Don't abandon Okinawa


POSTED: Saturday, February 06, 2010

Last month's election of an Okinawa mayor who wants to keep American troops from being relocated to his backyard threatens to complicate implementation of a move that has been years in the making. More diplomacy, not demands, from both sides will be needed to resolve opposition to the U.S. presence and follow through on the basic elements of the realignment agreement.

Nearly half of the 47,000 U.S. troops stationed in Japan are in the southern prefecture of Okinawa, where residents have long complained about noise, pollution and crime around the bases. The Clinton administration agreed to reduce the troop numbers, and the Bush administra-tion negotiated a deal in 2006 to move a Marine helicopter base from Futenma, an urban area along the northern coast, to nearby the small town of Nago to the south, where voters elected a base opponent in last month's election.

The election came five months after Japan's Democratic Party, led by Prime Minister Yukio Hatoyama, ended a half-century of Liberal Democratic Party rule. Hatoyama had called for moving the U.S. military rule out of Okinawa. Under the 2006 pact, the U.S. agreed to move 8,000 Marines from Okinawa to Guam, but Hatoyama called for moving all U.S. bases off Okinawa or out of Japan. Susumu Inamine, the new Nago, Okinawa, mayor, echoes that.

The home-rule opposition is unwelcome but understandable. High-profile cases of rape by American troops, for instance, have occurred. It is imperative that the U.S. military take forceful steps to prevent such crimes. But the reality is that, on a global and longterm scale, the futures of America and Japan—forged by post-WWII interests—are now fused by mutual geopolitical interests.

Adm. Robert Willard, the top U.S. commander in the Pacific, said in a news conference in Honolulu last week that he does not regard the Nago election as a setback. However, he added, “;I think we have a good amount of work to do to reinforce to the Japanese people, to the extent we can, why we are there.”;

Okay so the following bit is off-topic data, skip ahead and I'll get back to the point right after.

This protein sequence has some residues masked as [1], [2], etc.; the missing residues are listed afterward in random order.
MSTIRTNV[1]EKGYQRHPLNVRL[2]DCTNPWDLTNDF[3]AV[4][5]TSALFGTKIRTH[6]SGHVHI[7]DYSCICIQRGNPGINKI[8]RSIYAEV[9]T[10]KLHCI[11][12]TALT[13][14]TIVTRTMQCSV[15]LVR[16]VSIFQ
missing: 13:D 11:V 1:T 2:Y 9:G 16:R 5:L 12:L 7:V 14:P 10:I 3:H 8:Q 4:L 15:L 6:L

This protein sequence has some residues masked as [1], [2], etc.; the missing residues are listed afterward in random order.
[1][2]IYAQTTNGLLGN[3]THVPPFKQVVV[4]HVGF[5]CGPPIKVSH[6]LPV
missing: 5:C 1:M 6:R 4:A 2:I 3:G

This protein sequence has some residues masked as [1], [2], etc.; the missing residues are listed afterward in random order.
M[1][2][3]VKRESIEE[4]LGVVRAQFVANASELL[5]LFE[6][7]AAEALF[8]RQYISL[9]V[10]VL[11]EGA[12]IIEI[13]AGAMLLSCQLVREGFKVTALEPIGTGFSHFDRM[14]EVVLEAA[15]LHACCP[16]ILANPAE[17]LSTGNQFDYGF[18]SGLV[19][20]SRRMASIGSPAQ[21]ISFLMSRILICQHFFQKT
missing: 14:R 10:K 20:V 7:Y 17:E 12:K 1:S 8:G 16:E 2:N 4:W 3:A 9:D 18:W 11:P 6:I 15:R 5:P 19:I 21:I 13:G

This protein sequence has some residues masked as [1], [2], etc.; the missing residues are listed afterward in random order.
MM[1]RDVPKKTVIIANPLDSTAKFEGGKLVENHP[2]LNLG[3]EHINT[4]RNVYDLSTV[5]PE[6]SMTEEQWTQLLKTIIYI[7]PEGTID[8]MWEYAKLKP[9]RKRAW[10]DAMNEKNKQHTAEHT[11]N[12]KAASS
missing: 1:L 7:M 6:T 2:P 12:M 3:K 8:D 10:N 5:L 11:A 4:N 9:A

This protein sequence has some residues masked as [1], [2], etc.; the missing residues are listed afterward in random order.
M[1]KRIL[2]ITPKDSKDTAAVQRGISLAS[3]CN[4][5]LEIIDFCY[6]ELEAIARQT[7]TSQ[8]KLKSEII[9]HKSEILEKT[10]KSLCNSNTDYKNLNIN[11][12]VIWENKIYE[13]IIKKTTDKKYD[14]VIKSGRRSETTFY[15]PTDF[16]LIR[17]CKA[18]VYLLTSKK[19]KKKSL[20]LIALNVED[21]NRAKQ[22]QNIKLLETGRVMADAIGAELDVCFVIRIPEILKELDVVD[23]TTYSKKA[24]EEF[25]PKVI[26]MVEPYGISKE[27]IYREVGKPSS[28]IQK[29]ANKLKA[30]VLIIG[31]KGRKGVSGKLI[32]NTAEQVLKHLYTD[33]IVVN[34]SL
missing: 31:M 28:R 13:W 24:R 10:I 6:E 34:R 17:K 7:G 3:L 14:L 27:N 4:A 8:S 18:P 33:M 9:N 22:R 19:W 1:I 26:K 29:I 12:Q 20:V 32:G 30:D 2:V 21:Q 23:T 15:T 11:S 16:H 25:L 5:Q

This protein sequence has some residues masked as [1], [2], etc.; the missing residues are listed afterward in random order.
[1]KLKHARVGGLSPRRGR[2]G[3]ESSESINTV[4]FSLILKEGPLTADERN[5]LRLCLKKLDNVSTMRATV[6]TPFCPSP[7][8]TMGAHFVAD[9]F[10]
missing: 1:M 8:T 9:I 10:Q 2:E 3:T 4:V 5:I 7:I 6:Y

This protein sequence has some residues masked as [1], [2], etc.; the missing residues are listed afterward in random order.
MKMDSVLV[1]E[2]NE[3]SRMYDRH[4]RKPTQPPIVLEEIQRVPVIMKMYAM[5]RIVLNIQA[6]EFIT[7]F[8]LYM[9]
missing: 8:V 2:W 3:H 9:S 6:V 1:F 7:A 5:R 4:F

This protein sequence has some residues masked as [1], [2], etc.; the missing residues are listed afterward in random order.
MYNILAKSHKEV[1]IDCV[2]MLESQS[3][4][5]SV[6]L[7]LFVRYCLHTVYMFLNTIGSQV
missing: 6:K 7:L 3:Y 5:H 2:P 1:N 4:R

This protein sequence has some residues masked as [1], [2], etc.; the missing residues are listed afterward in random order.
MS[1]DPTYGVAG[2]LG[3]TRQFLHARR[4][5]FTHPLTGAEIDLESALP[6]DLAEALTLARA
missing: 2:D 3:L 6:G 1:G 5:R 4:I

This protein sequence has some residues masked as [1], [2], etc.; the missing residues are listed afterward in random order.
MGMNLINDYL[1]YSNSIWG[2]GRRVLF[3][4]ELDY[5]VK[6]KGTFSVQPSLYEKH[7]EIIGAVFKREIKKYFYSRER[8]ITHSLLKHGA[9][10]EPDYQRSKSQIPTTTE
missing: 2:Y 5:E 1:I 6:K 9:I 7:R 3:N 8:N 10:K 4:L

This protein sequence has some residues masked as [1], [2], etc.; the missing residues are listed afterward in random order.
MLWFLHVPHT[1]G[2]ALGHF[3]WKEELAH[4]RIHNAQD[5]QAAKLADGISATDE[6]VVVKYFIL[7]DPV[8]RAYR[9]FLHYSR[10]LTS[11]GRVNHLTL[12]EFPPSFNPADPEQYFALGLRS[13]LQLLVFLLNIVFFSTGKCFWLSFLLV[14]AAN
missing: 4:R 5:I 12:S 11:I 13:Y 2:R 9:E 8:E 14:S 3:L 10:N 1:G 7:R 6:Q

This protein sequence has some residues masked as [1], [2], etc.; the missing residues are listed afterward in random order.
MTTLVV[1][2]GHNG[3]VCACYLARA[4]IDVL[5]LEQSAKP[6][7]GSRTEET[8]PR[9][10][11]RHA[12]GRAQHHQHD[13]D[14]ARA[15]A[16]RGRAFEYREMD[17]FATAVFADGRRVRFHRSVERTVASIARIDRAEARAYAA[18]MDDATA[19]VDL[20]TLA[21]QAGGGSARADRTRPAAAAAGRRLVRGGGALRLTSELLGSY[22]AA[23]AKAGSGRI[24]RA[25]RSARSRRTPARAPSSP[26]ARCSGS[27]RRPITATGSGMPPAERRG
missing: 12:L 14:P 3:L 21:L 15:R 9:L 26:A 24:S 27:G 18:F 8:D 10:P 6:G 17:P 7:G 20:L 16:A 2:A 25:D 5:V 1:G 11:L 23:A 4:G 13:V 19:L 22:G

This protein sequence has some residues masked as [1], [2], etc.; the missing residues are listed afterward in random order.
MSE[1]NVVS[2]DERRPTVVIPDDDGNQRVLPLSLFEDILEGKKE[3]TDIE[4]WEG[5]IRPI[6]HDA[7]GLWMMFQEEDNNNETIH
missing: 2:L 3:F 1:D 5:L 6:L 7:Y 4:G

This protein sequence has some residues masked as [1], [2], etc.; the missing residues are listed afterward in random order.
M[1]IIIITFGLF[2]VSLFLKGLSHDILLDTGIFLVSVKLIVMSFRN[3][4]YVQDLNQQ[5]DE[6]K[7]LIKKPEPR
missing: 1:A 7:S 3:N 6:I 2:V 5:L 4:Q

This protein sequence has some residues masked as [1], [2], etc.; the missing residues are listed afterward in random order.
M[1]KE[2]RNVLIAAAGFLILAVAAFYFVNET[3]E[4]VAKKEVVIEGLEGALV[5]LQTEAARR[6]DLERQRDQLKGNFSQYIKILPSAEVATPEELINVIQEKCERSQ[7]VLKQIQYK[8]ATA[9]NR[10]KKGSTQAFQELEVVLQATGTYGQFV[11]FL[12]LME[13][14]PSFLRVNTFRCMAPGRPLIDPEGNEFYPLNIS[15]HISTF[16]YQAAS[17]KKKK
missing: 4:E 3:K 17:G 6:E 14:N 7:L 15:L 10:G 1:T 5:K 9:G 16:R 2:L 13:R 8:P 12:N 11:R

The U.S. governed Okinawa after World War II until returning it to Japan in 1972. Under a 1960 treaty, the U.S. has been allowed military use of Japanese land to provide protection of the country.

After meeting with Hatoyama during his Asian trip in November, President Barack Obama said, “;Our alliance will endure. ... It's essential for the United States, it's essential for Japan and it's essential for the Asia-Pacific region.”;

The U.S. military presence in Japan, including Okinawa, has been a vital stabilizing influence in the past 50 years, remaining necessary because of the rise of China and the continuing threat from North Korea. Hatoyama has pledged that he will decide by May how to go forward with the U.S. alliance and its military components.

Both sides should seek a compromise that would maintain a U.S. military presence in Okinawa that is less intrusive to its citizens. John Roughs, the U.S. ambassador to Japan, was right in a speech in Tokyo in which he assessed Okinawa as “;becoming not less but more important for defense of Japan and maintaining peace in this region.”;